Thinking with systems—Part 1

This week’s post is the first in a three-part introduction to the formal language of energy, as a foundation for subsequent discussion about just what it is that the energy concept deals with. My aim is to cover some essential ideas here—where they come from, how they relate to one another—in sufficient detail for later inquiry into the higher-level relationships between energy and societal futures. A central purpose of the approach I’m advocating is to maintain a connection between our understanding and use of energy-related concepts, and day-to-day experience of our physical world. It’s my contention that we might then be better placed to appreciate and respond to the societal dilemmas we’re confronted with through clear eyes—as free as possible from the fog of confused conceptions. To this end, I’ll commence from the outset by situating energy, as is proper to the nature of that concept, in a systems context—and this requires a basic introduction to systems ideas in their own right. Further along the track, we’ll then be able to build on these ideas—systems in general, and energy from a systems perspective—as appropriate to the inquiry at hand. The overall ‘narrative of ideas’ running through the three posts introduces three foundational ‘laws’ relating to the behaviour of physical systems in energetic terms. A very simple situation will be used to illustrate each of the three laws, providing an opportunity to appreciate what each means in terms of familiar experiences. Part 1introduces the systems view as an approach to thinking about any situation in which we’re interested, and with this as background, looks into energy law 1, that of energy conservation. In Part 2, I’ll look at energy law 2, relating to energy dispersal; and in Part 3 I’ll  take an in-depth look at energy law 3, sometimes paraphrased as the ‘economy law’.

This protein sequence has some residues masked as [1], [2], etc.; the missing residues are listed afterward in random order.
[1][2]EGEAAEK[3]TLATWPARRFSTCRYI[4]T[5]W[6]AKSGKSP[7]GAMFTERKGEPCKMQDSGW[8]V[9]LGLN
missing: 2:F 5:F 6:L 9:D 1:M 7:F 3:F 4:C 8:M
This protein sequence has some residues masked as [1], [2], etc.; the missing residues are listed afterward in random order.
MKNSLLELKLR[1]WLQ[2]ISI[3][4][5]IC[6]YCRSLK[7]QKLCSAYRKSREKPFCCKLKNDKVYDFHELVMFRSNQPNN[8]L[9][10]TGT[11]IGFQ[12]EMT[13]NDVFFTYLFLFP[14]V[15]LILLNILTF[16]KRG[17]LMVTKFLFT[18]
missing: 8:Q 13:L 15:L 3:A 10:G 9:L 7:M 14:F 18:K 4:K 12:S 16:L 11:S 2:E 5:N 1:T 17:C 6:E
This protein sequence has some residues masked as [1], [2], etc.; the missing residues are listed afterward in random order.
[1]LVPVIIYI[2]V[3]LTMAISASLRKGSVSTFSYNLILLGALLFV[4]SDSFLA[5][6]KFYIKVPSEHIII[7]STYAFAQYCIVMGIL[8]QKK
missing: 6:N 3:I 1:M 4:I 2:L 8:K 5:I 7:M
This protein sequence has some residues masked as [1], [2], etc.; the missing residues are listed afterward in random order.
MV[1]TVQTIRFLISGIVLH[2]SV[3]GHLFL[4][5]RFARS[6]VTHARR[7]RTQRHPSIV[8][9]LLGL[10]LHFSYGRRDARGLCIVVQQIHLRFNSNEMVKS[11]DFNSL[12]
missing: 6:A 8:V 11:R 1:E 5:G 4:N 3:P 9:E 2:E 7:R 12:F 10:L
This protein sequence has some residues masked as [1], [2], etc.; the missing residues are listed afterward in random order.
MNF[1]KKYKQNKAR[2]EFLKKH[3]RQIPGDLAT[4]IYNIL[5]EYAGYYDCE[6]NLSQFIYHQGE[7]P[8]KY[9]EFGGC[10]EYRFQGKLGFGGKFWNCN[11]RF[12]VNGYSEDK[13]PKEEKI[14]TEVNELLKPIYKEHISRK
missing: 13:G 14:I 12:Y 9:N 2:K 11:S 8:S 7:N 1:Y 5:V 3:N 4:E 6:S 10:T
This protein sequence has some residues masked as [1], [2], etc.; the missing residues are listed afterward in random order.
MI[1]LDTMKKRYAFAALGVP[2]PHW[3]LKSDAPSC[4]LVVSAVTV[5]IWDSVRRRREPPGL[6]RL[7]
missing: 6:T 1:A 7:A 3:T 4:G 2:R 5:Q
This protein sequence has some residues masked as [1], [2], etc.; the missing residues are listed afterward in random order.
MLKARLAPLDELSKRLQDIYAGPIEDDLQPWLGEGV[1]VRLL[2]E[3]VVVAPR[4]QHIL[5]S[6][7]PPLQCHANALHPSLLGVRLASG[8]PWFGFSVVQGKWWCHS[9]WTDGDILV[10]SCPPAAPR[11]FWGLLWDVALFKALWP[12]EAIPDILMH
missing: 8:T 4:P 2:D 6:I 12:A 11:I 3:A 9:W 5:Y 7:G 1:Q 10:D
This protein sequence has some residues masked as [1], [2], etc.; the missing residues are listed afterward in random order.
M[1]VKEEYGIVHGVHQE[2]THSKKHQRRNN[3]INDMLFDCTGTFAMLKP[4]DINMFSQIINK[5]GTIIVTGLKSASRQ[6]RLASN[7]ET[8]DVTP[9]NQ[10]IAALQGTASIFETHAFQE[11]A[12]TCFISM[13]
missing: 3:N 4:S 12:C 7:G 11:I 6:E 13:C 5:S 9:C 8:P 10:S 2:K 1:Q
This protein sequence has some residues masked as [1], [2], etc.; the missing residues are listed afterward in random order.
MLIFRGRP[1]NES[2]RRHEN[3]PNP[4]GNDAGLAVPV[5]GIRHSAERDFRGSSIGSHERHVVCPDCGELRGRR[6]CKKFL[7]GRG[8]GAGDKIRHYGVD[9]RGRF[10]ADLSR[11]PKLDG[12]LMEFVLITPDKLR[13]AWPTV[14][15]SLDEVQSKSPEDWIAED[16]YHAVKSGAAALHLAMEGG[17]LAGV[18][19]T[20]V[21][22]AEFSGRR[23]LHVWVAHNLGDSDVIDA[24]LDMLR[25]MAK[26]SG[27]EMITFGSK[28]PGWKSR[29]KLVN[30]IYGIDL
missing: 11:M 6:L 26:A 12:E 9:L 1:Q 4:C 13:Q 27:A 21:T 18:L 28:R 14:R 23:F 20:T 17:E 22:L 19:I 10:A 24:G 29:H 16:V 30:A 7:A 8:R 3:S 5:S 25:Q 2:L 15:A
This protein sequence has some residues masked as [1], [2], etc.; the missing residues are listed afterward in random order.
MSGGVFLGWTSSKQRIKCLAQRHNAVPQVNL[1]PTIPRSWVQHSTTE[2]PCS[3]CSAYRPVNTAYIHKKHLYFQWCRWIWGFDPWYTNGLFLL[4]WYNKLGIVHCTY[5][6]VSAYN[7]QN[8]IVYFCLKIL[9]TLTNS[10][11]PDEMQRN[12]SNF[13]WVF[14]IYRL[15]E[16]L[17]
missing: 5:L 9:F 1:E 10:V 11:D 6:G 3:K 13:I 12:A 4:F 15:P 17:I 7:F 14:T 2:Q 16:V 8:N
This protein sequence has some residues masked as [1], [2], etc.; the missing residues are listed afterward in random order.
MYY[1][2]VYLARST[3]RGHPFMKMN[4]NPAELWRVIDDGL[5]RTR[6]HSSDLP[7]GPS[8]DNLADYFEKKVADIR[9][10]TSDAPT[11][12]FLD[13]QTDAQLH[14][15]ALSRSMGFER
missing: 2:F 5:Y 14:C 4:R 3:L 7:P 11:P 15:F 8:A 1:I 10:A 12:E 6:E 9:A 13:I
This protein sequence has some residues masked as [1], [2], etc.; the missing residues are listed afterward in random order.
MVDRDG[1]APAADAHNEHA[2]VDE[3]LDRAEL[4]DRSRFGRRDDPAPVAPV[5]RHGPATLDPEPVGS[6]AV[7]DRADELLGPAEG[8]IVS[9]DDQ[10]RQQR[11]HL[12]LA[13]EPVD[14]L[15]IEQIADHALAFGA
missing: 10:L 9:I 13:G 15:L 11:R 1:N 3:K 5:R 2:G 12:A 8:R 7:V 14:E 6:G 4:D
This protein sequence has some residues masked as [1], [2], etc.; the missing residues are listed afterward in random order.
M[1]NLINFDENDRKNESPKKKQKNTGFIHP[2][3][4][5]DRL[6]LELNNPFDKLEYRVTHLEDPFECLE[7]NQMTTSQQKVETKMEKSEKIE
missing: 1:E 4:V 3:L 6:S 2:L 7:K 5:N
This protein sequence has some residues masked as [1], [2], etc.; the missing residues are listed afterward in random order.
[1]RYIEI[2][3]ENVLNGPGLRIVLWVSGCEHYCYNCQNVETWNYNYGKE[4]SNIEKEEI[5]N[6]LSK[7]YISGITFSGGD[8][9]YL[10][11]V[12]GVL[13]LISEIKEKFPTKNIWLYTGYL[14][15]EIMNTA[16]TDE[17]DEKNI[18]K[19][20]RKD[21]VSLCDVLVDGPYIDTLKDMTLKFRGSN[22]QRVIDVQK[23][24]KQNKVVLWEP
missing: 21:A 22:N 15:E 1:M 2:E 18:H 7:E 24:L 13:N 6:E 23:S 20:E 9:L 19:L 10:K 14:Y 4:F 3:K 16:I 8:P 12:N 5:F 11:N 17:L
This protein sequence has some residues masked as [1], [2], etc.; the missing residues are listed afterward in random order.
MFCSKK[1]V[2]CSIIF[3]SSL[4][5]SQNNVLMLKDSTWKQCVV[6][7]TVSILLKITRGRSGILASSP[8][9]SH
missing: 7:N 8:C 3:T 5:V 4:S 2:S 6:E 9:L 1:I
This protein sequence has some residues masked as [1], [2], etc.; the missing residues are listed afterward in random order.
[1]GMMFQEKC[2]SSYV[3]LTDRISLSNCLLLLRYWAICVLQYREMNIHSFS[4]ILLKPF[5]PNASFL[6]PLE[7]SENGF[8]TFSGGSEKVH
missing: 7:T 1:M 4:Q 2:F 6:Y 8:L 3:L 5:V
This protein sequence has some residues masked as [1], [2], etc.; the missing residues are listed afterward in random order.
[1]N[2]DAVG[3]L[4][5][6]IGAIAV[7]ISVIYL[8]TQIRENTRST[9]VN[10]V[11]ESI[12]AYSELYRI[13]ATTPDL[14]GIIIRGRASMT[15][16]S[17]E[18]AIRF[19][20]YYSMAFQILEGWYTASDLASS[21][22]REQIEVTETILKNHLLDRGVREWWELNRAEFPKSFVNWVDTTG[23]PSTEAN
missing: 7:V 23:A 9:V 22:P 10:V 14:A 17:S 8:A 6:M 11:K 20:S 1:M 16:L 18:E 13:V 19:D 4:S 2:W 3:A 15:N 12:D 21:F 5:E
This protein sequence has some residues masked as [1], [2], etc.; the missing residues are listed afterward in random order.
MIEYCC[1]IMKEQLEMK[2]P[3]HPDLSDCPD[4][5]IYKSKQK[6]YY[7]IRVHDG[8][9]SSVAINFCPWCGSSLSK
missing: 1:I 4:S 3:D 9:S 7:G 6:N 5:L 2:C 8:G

In last week’s post, I introduced the energy concept as the capacity to do work or transfer heat. In establishing this relationship between energy, work and heat, we have a handy basis for linking energy—an abstract concept used to think and communicate about physical situations in which we’re interested—with direct physical-world experiences. For while work and heat have very precise meanings in this context—they are formally defined, abstract concepts in their own right—these meanings relate closely to the common use of these terms in everyday language. Before we delve further into energy, work and heat though, there’s a more basic matter that we need to deal with, one that goes right to the heart of developing an effective working relationship with the energy idea: a capacity is always a capacity of something. But just what is it exactly that has this capacity that we’re interested in?

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